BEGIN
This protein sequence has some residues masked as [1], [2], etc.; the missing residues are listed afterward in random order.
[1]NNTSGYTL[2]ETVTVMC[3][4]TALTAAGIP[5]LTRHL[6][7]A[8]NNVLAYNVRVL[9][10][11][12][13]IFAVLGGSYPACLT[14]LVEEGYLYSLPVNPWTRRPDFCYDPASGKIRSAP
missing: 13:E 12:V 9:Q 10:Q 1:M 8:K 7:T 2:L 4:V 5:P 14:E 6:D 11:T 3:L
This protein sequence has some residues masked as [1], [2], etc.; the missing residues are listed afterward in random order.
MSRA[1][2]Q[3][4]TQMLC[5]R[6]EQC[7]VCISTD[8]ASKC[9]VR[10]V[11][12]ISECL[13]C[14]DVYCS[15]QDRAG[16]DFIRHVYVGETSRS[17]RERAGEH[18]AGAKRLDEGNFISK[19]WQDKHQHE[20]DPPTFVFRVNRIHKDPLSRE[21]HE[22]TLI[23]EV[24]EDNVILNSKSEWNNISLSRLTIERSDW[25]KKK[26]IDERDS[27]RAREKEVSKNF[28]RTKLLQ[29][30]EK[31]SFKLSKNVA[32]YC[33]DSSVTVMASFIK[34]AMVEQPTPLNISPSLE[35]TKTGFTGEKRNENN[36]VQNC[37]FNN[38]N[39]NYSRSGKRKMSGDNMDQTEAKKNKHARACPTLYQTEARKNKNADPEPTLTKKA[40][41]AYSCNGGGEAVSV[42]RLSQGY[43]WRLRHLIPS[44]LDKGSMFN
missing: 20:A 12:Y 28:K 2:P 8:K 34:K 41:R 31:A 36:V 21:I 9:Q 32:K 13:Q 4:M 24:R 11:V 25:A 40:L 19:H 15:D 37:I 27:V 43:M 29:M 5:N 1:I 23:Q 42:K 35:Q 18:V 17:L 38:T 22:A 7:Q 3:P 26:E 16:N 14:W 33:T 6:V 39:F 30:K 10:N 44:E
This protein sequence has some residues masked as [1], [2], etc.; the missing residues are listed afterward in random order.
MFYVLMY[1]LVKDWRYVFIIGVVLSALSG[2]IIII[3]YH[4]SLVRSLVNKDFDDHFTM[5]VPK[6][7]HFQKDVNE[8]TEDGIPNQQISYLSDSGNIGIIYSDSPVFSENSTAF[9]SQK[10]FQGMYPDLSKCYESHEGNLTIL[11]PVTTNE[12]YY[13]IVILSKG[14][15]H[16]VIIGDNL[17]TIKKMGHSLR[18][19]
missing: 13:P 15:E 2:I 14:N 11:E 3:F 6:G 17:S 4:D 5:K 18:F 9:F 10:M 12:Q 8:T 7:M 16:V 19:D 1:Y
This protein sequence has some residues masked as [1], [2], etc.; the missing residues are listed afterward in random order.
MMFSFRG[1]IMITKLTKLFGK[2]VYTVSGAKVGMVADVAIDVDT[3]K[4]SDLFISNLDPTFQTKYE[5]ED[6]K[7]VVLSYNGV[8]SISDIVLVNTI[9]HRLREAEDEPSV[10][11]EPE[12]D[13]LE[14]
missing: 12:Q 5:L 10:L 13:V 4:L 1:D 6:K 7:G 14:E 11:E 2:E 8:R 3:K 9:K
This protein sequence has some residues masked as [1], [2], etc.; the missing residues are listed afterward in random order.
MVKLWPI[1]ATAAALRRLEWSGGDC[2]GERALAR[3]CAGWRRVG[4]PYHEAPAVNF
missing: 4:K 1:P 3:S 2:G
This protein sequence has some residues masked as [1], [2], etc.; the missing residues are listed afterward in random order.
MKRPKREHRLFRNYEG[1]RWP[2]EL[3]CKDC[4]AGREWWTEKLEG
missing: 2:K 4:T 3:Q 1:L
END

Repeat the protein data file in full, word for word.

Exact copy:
This protein sequence has some residues masked as [1], [2], etc.; the missing residues are listed afterward in random order.
[1]NNTSGYTL[2]ETVTVMC[3][4]TALTAAGIP[5]LTRHL[6][7]A[8]NNVLAYNVRVL[9][10][11][12][13]IFAVLGGSYPACLT[14]LVEEGYLYSLPVNPWTRRPDFCYDPASGKIRSAP
missing: 13:E 12:V 9:Q 10:Q 1:M 8:K 7:T 2:L 4:V 5:P 14:E 6:D 11:T 3:L
This protein sequence has some residues masked as [1], [2], etc.; the missing residues are listed afterward in random order.
MSRA[1][2]Q[3][4]TQMLC[5]R[6]EQC[7]VCISTD[8]ASKC[9]VR[10]V[11][12]ISECL[13]C[14]DVYCS[15]QDRAG[16]DFIRHVYVGETSRS[17]RERAGEH[18]AGAKRLDEGNFISK[19]WQDKHQHE[20]DPPTFVFRVNRIHKDPLSRE[21]HE[22]TLI[23]EV[24]EDNVILNSKSEWNNISLSRLTIERSDW[25]KKK[26]IDERDS[27]RAREKEVSKNF[28]RTKLLQ[29][30]EK[31]SFKLSKNVA[32]YC[33]DSSVTVMASFIK[34]AMVEQPTPLNISPSLE[35]TKTGFTGEKRNENN[36]VQNC[37]FNN[38]N[39]NYSRSGKRKMSGDNMDQTEAKKNKHARACPTLYQTEARKNKNADPEPTLTKKA[40][41]AYSCNGGGEAVSV[42]RLSQGY[43]WRLRHLIPS[44]LDKGSMFN
missing: 20:A 12:Y 28:K 2:P 8:K 34:K 41:R 31:A 36:V 21:I 9:Q 32:K 13:Q 4:M 24:R 11:V 25:A 40:L 19:H 15:D 37:I 27:V 43:M 29:M 5:N 1:I 23:Q 42:K 35:Q 18:V 17:L 38:T 22:A 7:Q 3:P 26:E 16:N 14:W 33:T 6:V 39:F 30:K 10:N 44:E
This protein sequence has some residues masked as [1], [2], etc.; the missing residues are listed afterward in random order.
MFYVLMY[1]LVKDWRYVFIIGVVLSALSG[2]IIII[3]YH[4]SLVRSLVNKDFDDHFTM[5]VPK[6][7]HFQKDVNE[8]TEDGIPNQQISYLSDSGNIGIIYSDSPVFSENSTAF[9]SQK[10]FQGMYPDLSKCYESHEGNLTIL[11]PVTTNE[12]YY[13]IVILSKG[14][15]H[16]VIIGDNL[17]TIKKMGHSLR[18][19]
missing: 13:P 15:E 2:I 14:N 11:E 3:F 6:G 17:S 4:D 5:K 18:F 9:F 10:M 12:Q 8:T 7:M 16:V 19:D 1:Y
This protein sequence has some residues masked as [1], [2], etc.; the missing residues are listed afterward in random order.
MMFSFRG[1]IMITKLTKLFGK[2]VYTVSGAKVGMVADVAIDVDT[3]K[4]SDLFISNLDPTFQTKYE[5]ED[6]K[7]VVLSYNGV[8]SISDIVLVNTI[9]HRLREAEDEPSV[10][11]EPE[12]D[13]LE[14]
missing: 12:Q 5:L 10:L 13:V 4:L 1:D 6:K 7:G 14:E 11:E 2:E 8:R 3:K 9:K
This protein sequence has some residues masked as [1], [2], etc.; the missing residues are listed afterward in random order.
MVKLWPI[1]ATAAALRRLEWSGGDC[2]GERALAR[3]CAGWRRVG[4]PYHEAPAVNF
missing: 4:K 1:P 3:S 2:G
This protein sequence has some residues masked as [1], [2], etc.; the missing residues are listed afterward in random order.
MKRPKREHRLFRNYEG[1]RWP[2]EL[3]CKDC[4]AGREWWTEKLEG
missing: 2:K 4:T 3:Q 1:L